By MIKE READLING
© St. Petersburg Times, published May 23, 2001
ST. PETERSBURG -- Last week, Rays manager Hal McRae said Felix Martinez starting again at shortstop was "off the radar screen."
Tuesday, Martinez flickered back on as a second baseman.
McRae said that to get Martinez into the lineup occasionally, he may play the former starting shortstop at second base.
"I told him to take ground balls out there today," McRae said. "I'm going to use him to spell Andy (Sheets) some at short, and then we may use him to play second base."
Martinez was the starting shortstop until May 16, when Sheets was called up from Triple-A Durham after Martinez made his league-leading 12th error. In 200 major-league games, Martinez has played second once, when he was with the Royals in 1998.
"Anything I can do to help the team win," Martinez said. "It's easier to play second base."
McRae also has had outfielder Randy Winn taking grounders at second, hoping to use him as a backup or emergency infielder. Winn played second at Santa Clara University until 1995.
"It may not be this year, but it's worth a try," McRae said. "Maybe he can get some playing time in winter ball."
MEATY MIDDLE: Much to the McRae's delight -- not to mention that of pitchers Albie Lopez and Bryan Rekar -- the middle of the Rays lineup has been showing signs of life.
Fred McGriff, Ben Grieve and Greg Vaughn have been reborn in May, and they seem intent on changing Rekar and Lopez's position near the bottom of the league in run support.
McGriff entered Tuesday's game with back-to-back three-hit games and had hit in 18 of his past 21 games, raising his average from .239 to .317. McGriff is sixth in the American League in hitting this month at .397.
Grieve is batting .379 over his past 15 games, raising his average from .184 to .262. He was 16 for his past 37 before Tuesday's game and was batting .361 in May after a .190 April.
Vaughn homered twice Sunday and had five home runs in his past 38 at-bats in 10 games before Tuesday.
"They've been swinging the bats better, like they're capable of swinging them," McRae said. "They are proven hitters, and they're beginning to hit their stride."
INTERESTED OPPOSITION: There will be one very interested party whenever Grieve comes to the plate or makes a play during this series, and it has nothing to do with trade rumors.
Grieve's father, Tom, is a broadcaster for the Rangers.
"I'm like any parent. I enjoy seeing my kid and having lunch," Tom Grieve said.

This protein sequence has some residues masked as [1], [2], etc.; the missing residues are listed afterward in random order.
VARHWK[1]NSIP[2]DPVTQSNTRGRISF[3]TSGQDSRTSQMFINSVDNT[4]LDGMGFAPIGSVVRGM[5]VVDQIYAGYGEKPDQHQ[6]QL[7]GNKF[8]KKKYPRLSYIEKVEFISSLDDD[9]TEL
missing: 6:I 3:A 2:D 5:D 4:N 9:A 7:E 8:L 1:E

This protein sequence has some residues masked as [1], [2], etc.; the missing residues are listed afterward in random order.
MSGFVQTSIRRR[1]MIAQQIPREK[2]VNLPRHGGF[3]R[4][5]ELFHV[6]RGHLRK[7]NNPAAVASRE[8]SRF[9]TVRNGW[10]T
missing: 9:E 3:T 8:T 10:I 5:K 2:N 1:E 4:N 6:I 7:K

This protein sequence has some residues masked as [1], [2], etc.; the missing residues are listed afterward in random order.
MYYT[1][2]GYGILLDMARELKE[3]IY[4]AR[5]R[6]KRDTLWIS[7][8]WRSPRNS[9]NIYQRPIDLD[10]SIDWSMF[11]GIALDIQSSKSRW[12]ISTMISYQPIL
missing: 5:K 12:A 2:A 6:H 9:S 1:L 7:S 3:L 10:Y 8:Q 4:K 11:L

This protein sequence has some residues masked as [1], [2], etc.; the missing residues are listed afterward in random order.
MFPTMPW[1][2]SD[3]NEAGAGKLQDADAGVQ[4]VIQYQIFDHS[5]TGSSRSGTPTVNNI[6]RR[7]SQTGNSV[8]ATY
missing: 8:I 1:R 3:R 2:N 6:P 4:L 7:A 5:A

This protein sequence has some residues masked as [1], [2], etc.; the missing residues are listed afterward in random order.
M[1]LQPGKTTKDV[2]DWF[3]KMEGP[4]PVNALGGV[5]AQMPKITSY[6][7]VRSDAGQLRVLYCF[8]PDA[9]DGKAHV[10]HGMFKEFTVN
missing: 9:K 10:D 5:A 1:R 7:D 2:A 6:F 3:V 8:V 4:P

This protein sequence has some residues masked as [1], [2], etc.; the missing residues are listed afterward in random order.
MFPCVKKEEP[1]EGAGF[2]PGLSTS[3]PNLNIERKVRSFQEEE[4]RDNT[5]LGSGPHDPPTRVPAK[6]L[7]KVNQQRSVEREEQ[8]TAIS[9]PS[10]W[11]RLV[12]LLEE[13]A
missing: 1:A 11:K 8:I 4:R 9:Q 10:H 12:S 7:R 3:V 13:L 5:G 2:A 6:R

The elder Grieve has his allegiances to Texas -- he is employed by the Rangers -- but said if it came down to it, he'd root for his son to win the game.
"Inside, I hope he gets a hit every time up," Grieve said. "And if the bases are loaded and the game is tied in the ninth inning and it means our team loses, I don't think there's one player on our team that would not hope the same thing for his own son in the same situation. So I don't feel guilty feeling that way."
THUMBS UP: Lopez reported no more problems with his bruised right thumb and said he is on track to start Friday as scheduled.
WHERE: Tropicana Field, St. Petersburg.
RADIO: WFLA-AM 970, WLCC-AM 760 (Spanish).
TICKETS: Available at the Tropicana Field box office, Ticketmaster outlets and Devil Rays Dugout stores at WestShore Plaza and the Brandown TownCenter. Tickets also can be purchased by phone at (727) 898-RAYS or (813) 282-RAYS.
TODAY'S PROMOTION: Web site Wednesday -- With a coupon from the team's official Web site (www.devilrays.com), fans can get $14 outfield seats for $7, $23 lower reserved seats for $10 and $35 Diamond Club Box seats at two for one.
INFO: Call 1-888-FAN-RAYS
BRIAN ROSE: Rose (0-2, 7.47) makes his third start after replacing Mike Judd in the rotation. Rose is looking for his first win since Sept. 14, when he pitched for the Colorado Rockies. He is 14-20 with a 5.86 ERA in 52 career starts, 0-3 against the Rangers.
RYAN GLYNN: Glynn (1-3, 6.81) makes his first start since leaving a game May 16 with a small blister on his right index finger. He is 1-0 with a 2.12 ERA in his past three starts after spending two weeks in the bullpen. He is 0-0 with a 3.65 ERA in three outings against the Rays.
In honor of Rays pitching coach Bill Fischer, we're going to turn this into a special anniversary edition and rename it "Outta Rightfield." That's because 38 years ago Tuesday, Fischer gave up a home run to rightfield that Mickey Mantle called "the hardest ball I ever hit." It was the bottom of the 11th inning, and Fischer's Kansas City Athletics were tied with the Yankees when Mantle turned on a 2-and-2 fastball, blasting it off the Yankee Stadium facade 536 feet away in right. If the ball had been about a foot to the right, it would have become the only ball to leave the park.
"I remember everything about it," Fischer said. "I threw four straight curveballs, and then I tried to blow a fastball by him. It was a four-seamer."
The next day, Fischer's teammate Gino Cimoli found a long ladder and propped it up in rightfield, poking fun at his pitcher.
TUESDAY'S CROWD: 11,179
TROPICANA FIELD CAPACITY: 44,445
SEASON TOTAL: 343,623
PER-GAME AVERAGE: 15,619
2001 LARGEST CROWD: 41,546
2001 SMALLEST CROWD: 11,056
2000 PER-GAME AVERAGE: 19,368
1999 PER-GAME AVERAGE: 19,296
1998 PER-GAME AVERAGE: 30,939